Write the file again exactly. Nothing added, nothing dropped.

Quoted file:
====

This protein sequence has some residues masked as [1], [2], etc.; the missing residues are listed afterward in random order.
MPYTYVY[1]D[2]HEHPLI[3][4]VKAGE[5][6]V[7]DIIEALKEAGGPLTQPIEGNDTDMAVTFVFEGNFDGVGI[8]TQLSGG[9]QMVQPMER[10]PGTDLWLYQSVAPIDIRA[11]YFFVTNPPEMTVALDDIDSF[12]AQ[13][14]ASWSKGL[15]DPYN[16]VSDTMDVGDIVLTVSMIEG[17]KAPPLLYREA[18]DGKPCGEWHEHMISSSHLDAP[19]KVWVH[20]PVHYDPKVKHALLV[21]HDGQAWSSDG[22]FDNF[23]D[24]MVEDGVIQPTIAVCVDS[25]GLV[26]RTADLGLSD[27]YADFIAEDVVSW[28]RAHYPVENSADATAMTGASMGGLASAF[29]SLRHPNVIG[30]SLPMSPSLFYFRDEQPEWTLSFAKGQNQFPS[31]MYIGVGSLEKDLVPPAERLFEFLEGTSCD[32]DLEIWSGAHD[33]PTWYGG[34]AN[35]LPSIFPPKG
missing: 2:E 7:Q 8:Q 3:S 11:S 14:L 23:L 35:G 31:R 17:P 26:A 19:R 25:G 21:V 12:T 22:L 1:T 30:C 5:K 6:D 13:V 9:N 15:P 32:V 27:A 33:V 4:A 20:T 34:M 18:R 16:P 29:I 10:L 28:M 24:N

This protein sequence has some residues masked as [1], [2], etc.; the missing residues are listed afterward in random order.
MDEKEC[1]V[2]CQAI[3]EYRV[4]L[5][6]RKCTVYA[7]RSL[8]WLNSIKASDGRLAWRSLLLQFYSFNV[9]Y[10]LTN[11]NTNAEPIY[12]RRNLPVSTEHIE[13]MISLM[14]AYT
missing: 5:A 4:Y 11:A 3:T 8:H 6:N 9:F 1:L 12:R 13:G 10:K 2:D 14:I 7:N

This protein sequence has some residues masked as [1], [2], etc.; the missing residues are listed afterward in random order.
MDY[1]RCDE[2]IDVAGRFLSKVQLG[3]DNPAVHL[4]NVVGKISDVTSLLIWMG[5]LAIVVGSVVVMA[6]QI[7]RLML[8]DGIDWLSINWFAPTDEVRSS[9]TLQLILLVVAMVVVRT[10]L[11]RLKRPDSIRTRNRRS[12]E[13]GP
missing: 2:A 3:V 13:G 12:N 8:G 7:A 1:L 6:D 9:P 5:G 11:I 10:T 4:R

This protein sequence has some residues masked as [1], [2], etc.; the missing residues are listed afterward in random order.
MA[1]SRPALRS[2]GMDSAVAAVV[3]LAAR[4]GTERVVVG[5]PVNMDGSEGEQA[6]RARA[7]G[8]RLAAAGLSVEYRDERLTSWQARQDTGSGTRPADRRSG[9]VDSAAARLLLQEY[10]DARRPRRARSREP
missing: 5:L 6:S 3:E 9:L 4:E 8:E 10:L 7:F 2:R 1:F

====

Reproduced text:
This protein sequence has some residues masked as [1], [2], etc.; the missing residues are listed afterward in random order.
MPYTYVY[1]D[2]HEHPLI[3][4]VKAGE[5][6]V[7]DIIEALKEAGGPLTQPIEGNDTDMAVTFVFEGNFDGVGI[8]TQLSGG[9]QMVQPMER[10]PGTDLWLYQSVAPIDIRA[11]YFFVTNPPEMTVALDDIDSF[12]AQ[13][14]ASWSKGL[15]DPYN[16]VSDTMDVGDIVLTVSMIEG[17]KAPPLLYREA[18]DGKPCGEWHEHMISSSHLDAP[19]KVWVH[20]PVHYDPKVKHALLV[21]HDGQAWSSDG[22]FDNF[23]D[24]MVEDGVIQPTIAVCVDS[25]GLV[26]RTADLGLSD[27]YADFIAEDVVSW[28]RAHYPVENSADATAMTGASMGGLASAF[29]SLRHPNVIG[30]SLPMSPSLFYFRDEQPEWTLSFAKGQNQFPS[31]MYIGVGSLEKDLVPPAERLFEFLEGTSCD[32]DLEIWSGAHD[33]PTWYGG[34]AN[35]LPSIFPPKG
missing: 2:E 7:Q 8:Q 3:S 11:S 14:L 23:L 35:G 31:R 17:P 26:A 19:R 25:G 21:V 12:T 22:L 1:T 30:C 5:K 6:D 13:V 9:N 15:P 32:V 27:A 33:V 4:A 20:T 34:M 18:R 16:P 29:I 10:L 28:M 24:N

This protein sequence has some residues masked as [1], [2], etc.; the missing residues are listed afterward in random order.
MDEKEC[1]V[2]CQAI[3]EYRV[4]L[5][6]RKCTVYA[7]RSL[8]WLNSIKASDGRLAWRSLLLQFYSFNV[9]Y[10]LTN[11]NTNAEPIY[12]RRNLPVSTEHIE[13]MISLM[14]AYT
missing: 5:A 4:Y 11:A 3:T 8:H 6:N 9:F 1:L 12:R 13:G 10:K 2:D 14:I 7:N

This protein sequence has some residues masked as [1], [2], etc.; the missing residues are listed afterward in random order.
MDY[1]RCDE[2]IDVAGRFLSKVQLG[3]DNPAVHL[4]NVVGKISDVTSLLIWMG[5]LAIVVGSVVVMA[6]QI[7]RLML[8]DGIDWLSINWFAPTDEVRSS[9]TLQLILLVVAMVVVRT[10]L[11]RLKRPDSIRTRNRRS[12]E[13]GP
missing: 2:A 3:V 13:G 12:N 8:G 7:A 1:L 6:D 9:P 5:G 11:I 10:T 4:R

This protein sequence has some residues masked as [1], [2], etc.; the missing residues are listed afterward in random order.
MA[1]SRPALRS[2]GMDSAVAAVV[3]LAAR[4]GTERVVVG[5]PVNMDGSEGEQA[6]RARA[7]G[8]RLAAAGLSVEYRDERLTSWQARQDTGSGTRPADRRSG[9]VDSAAARLLLQEY[10]DARRPRRARSREP
missing: 5:L 6:S 3:E 9:L 4:E 8:E 10:L 7:F 2:R 1:F